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I am installing a exhaust fan duct in my 1st floor kitchen. I had planned to go under 2nd story joists/above kitchen cabinet, thru the wall. Unfortunately, the desired location on the wall would split--half above and half below the soffitt line.

I can either try to go up 3" or down 3". To go up 3" will require cutting the double top plate. I should mention the wall is 2x6 construction and the exhaust is at the corner of the exterior wall (load bearing). To go down 3", will require cutting 6" holes in the kitchen cabinet top/shelves and installing 2 elbows--one down into the cabinet, then one to return to a horizontal path and then thru the wall. Hate the idea of hacking cabinets and losing that storage space, but cutting the double top plate scares me--structurally speaking.

Advice?

  • To some extent the doubled top plates act as a beam for carrying roof trusses. It's probably a code violation to remove part of them, but whether it's an actual problem depends on what rests on the plates between the studs in that same bay. Are you able to determine the details of that situation? – isherwood Aug 27 at 14:40
  • nothing is resting on the area that would be cut. rafters are aligned to the studs. the roof load here is small (about 8' horizontal with 5/12 pitch). Roof load is standing seam metal, not asphault plus 1/2" plywood. Really concerned about this being the area between the actual corner and the 1st stud of the wall. – peinal Aug 27 at 14:56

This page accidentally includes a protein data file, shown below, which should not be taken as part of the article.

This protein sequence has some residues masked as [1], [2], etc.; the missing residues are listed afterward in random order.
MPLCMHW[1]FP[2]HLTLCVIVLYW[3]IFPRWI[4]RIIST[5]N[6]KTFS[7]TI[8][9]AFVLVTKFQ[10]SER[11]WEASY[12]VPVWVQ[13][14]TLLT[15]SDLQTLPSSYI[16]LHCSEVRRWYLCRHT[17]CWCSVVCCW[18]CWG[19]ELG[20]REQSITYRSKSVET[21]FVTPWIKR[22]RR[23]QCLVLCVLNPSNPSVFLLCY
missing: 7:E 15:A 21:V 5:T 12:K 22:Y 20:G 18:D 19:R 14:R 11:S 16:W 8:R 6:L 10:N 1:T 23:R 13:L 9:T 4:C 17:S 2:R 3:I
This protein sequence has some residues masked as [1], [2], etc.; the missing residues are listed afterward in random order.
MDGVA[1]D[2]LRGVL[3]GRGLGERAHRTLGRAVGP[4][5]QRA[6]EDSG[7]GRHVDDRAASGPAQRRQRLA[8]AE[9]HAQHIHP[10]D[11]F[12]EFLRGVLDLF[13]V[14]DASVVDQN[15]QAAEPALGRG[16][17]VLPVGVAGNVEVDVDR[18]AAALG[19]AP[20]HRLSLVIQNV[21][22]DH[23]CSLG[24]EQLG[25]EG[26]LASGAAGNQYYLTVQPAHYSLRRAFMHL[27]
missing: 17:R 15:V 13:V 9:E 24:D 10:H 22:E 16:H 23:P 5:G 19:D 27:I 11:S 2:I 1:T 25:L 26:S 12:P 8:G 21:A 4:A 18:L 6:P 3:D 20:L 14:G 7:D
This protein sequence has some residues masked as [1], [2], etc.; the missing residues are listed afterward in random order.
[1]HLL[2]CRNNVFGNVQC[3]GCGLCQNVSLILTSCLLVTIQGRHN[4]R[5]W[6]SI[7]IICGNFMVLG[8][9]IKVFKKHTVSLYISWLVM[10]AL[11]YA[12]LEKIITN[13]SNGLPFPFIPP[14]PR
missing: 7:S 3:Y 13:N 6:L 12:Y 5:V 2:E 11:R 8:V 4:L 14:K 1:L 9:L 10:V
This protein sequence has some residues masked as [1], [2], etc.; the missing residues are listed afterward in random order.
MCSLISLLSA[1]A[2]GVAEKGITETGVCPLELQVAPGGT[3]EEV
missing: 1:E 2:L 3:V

• There's no additional concern, then. The roof sheathing and framing really have the wall locked into place. – isherwood Aug 27 at 15:01
  • There are always ways to "box in" cutouts, similar to the headers required around windows. As always, check local code before deciding to do this to the top plate. One must ask: how full are your cabinets right now, and could you get rid of lots of junk? – Carl Witthoft Aug 27 at 18:27
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    cabinets are full. I could get rid of lots of junk if I wanted my wife to leave me. The more I think about it, the better the cabinet mod sounds. – peinal Aug 27 at 19:09
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Do not cut the double top plate.

A double top plate acts as part of a giant horizontal beam that resists wind and seismic loading. Cutting the top plate is the same as notching a regular beam holding a floor up.

Having it in the corner of your house is good, but I wouldn’t do it until a professional could check it out.

Btw, the Code requires continuous double top plates lapped at the corners and lapped a minimum of 48” elsewhere with a minimum of 8- 16d into each side. of the joint. (See ICC 2308.5.3.2.)

  • That is code where you live; these things vary greatly by location and by country. – Carl Witthoft Aug 27 at 18:24
  • @CarlWitthoft But structural concepts don’t... – Lee Sam Aug 27 at 18:35
  • @CarlWitthoft Read the whole answer. The Code reference was a Btw... – Lee Sam Aug 27 at 18:37

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